• Brian T. Smith of The Salt Lake Tribune: "Deron Williams clearly has a chance to be a prime Most Valuable Player candidate once the 2010-11 season is complete. 'It’s a goal that he never talks about, but you can see it developing,' Earl Watson said. The development is most evident in Williams’ rising numbers. The sixth-year All-Star guard is producing initial statistics worthy of a career year. Through 26 games, Williams is averaging or tying all-time highs in points (23.0), rebounds (4.0), steals (1.4), free-throw shooting (86.0 percent) and minutes (38.0). He has recorded at least 30 points during Utah’s last three games. And since a victory Nov. 24 against a Chris Paul-led New Orleans team, Williams has averaged 25.7 points during an 11-game span, recording at least 21 points in all but one of the contests. Utah (18-8) has gone 8-3 during the run, and the Jazz have won 10 of their last 13 games. When Williams was asked Monday night following a 108-95 home victory against Golden State that saw him pour in 30 points and dish out 10 assists if he had MVP aspirations or simply wanted to be considered one of the top 10 players in the league, Utah’s team leader sounded sincere when he replied that he is not concerned about public recognition. The only thing that Williams cares about: winning."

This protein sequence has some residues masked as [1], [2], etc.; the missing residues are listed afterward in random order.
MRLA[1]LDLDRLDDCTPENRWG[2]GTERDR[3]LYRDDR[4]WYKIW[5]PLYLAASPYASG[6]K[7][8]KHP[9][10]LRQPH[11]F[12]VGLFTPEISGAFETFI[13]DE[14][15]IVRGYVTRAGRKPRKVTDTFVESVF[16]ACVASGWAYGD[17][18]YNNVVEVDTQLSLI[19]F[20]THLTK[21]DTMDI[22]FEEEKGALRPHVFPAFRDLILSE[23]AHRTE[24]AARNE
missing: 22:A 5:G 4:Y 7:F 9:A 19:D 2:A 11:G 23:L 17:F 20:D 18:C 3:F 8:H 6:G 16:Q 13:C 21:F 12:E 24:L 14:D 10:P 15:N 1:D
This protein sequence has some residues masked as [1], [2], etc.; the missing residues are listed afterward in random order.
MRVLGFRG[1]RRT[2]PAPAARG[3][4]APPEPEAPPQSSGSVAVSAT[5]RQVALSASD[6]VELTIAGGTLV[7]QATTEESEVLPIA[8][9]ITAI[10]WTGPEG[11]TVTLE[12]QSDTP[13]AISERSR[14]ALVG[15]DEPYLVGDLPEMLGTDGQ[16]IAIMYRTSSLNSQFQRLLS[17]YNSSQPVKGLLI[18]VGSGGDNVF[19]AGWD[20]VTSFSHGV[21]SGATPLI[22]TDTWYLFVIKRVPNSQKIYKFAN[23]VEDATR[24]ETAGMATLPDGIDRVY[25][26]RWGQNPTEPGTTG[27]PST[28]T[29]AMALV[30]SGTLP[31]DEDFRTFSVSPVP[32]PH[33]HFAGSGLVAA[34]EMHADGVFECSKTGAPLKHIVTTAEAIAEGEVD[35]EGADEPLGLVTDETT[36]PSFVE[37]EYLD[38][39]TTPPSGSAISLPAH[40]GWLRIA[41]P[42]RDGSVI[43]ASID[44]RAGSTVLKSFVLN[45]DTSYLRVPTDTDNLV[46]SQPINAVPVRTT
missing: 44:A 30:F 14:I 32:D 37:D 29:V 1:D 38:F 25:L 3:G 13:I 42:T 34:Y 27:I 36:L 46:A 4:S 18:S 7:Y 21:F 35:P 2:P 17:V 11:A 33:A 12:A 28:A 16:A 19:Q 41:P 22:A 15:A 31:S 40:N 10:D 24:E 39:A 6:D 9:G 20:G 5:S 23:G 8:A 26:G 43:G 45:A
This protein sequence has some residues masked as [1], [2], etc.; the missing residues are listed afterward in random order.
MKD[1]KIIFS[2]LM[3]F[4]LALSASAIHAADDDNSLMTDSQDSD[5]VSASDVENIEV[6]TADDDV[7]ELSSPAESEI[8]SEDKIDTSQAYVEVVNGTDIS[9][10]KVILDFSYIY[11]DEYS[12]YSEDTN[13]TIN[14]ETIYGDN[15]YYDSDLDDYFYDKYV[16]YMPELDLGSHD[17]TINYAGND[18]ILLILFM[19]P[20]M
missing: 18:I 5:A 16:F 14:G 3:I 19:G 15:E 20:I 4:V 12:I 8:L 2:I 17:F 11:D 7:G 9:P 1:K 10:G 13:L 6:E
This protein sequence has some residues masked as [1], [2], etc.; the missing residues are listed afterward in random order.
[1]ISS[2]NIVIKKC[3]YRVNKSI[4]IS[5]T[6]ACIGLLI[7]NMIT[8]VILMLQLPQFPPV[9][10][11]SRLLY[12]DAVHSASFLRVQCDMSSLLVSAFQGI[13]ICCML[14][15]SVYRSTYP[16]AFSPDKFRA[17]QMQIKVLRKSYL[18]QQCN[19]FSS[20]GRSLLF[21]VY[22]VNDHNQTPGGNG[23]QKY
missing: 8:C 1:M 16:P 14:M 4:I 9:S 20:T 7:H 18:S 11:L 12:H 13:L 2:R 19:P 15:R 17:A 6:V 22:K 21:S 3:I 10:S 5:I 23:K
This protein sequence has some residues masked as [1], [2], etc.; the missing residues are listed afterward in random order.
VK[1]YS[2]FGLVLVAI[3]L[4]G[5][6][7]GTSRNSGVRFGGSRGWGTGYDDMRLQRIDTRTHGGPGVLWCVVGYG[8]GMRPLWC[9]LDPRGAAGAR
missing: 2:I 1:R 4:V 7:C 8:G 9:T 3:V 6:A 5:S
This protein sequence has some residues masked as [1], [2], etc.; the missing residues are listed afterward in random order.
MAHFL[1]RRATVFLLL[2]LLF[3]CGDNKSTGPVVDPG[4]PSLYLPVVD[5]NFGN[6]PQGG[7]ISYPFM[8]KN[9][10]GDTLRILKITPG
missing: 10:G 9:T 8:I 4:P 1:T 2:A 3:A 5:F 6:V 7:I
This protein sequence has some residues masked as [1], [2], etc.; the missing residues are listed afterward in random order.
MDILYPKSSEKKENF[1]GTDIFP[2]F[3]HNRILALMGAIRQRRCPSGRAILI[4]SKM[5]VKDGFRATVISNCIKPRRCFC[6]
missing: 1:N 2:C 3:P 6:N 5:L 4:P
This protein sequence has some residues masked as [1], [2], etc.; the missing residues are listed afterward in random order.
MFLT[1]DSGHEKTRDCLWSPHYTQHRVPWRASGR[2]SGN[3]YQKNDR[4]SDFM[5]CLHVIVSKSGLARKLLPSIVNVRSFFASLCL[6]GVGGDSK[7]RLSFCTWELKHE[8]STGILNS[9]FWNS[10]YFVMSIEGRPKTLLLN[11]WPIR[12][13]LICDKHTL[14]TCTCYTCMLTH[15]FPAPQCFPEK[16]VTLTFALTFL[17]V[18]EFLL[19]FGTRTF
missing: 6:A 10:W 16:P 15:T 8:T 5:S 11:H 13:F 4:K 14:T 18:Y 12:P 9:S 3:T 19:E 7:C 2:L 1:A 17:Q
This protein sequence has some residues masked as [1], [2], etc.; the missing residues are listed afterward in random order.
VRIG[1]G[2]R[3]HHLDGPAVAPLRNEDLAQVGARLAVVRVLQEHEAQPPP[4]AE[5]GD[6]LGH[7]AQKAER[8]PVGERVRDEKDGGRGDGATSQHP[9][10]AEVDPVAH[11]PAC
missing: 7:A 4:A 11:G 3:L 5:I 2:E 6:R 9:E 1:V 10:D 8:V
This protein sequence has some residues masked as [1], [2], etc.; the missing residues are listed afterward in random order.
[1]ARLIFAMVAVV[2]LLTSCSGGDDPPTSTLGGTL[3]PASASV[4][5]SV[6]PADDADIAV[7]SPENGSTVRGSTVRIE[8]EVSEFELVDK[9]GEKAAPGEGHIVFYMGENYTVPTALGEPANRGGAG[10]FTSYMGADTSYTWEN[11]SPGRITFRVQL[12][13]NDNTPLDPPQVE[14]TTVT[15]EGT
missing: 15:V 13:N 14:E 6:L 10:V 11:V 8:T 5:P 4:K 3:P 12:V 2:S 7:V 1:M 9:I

• Paul Coro of The Arizona Republic: "Steve Nash entered the season as the sixth-best 3-point shooter in NBA history but has not looked like it since straining his groin before a Nov. 15 home game against Denver. Before that, he had made 13 of 29 (45 percent) from 3-point range. Since then, he was 5 for 26 (19 percent) on 3s entering Wednesday night's game. 'It's been really difficult for me,' Nash said. 'Hopefully if I can get healthy again, I can obviously shoot it better. It's just the movement. All these areas and problems are making me move incorrectly, and I can't just get the rhythm from distance.' ... Nash's ailments, including heel and back issues, have affected other areas, but his 3-point shooting is the most noticeable drop-off. He shot 42.6 percent or better in each of his previous six seasons with Phoenix. As a result, he has become more judicious in taking the shot, averaging 2.6 3-point attempts per game, his lowest average since he was with the Suns the first time 13 years ago. 'It is frustrating, but I'm just trying to make up for it in other areas and be as efficient as I can and know that when I feel better, it'll come around,' Nash said."